The ideas of Rudolf Steiner: Anthroposophy*
Steiner has been characterised as possessing a faculty of spiritual imagination in advance of other human beings, for which the physical eye is no longer required (this is a faculty of the mind-not the physical eye). This imagination was acquired on a path of training which is said to be the direct continuation and development of the Goethean path. To understand Steiner we need to retrace our steps back to Goethe, and to Hahnemann.
Steiner delivered a number of lectures on the theme “From Zarathustra to Nietsche: The story of the development of man as reflected in World philosophies, from the earliest oriental times up to the present, or anthroposophy.” This was the first time he used the word, which he was later to apply to his own brand of spiritual science: anthroposophy. It had already been used as a word and as a designation by Immanuel Hermann, the son of Johann Gottlieb Fichte. One of Steiner’s tutors at The University of Vienna, Robert Zimmerman, had taken the word as the title for his standard work on aesthetics.
At the age of 22 Rudolf Steiner was given the formidable task of editing the scientific writings of Goethe. He later edited the works of Schopenhauer, the philosopher, and became associated with another philosopher, Haeckel. He edited the German Literary Journal. He became a theosophist, a member of a Rosicrucian Society. He was a prolific writer on spiritual life, drama, speech, aesthetics, painting, sculpture and architecture. He devised a new form of movement, “eurythmy,” which was later developed as a form of therapy. The literature suggests he gave “indications” on the mode of transmission of ideas for both eurythmy and for particular medicaments. This gives a notion of a charismatic figure whose “indication” is sufficient to reify an idea. He has been accorded unqualified adulation by his followers.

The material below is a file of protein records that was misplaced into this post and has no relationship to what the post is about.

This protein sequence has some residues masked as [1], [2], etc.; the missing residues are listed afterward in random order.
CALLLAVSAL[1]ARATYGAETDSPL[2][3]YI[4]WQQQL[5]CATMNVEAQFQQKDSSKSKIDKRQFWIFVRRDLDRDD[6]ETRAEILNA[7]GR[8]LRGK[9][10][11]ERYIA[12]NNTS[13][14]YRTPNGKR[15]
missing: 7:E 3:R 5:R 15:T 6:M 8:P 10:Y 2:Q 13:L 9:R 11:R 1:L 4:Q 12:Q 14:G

In extending his spiritual science to medicine, it is made dear that he admitted only doctors and medical students to his courses on therapeutics, “with a few carefully chosen exceptions.”
*The divine wisdom (Sophia) found in the knowledge of the true being of man and of his relation to the universe.
Steiner describes the dynamics of the healthy human organism as the result of three autonomous, yet interacting and interpenetrating, systems of organs:
the system of nerves and senses, extending throughout the body with its main activity focussed in the head, providing the physical basis of sense perceptions and thinking;
the system of metabolism and limbs, which provides the physiological basis for the life of will;
the rhythmic system of circulation and respiration, which is the physiological basis of the life of feeling.
The existence of these three systems is the basis for a classification of illnesses into those with an over-activity of the metabolic pole (inflammatory conditions) and those in which there is a preponderance of the nerve sense pole (degenerative conditions and tumours), so that the three systems are underlying notions of both physiology and pathology. The indications given by Steiner for medicaments assume a correspondence to these systems, rather than to the chemistry of active ingredients.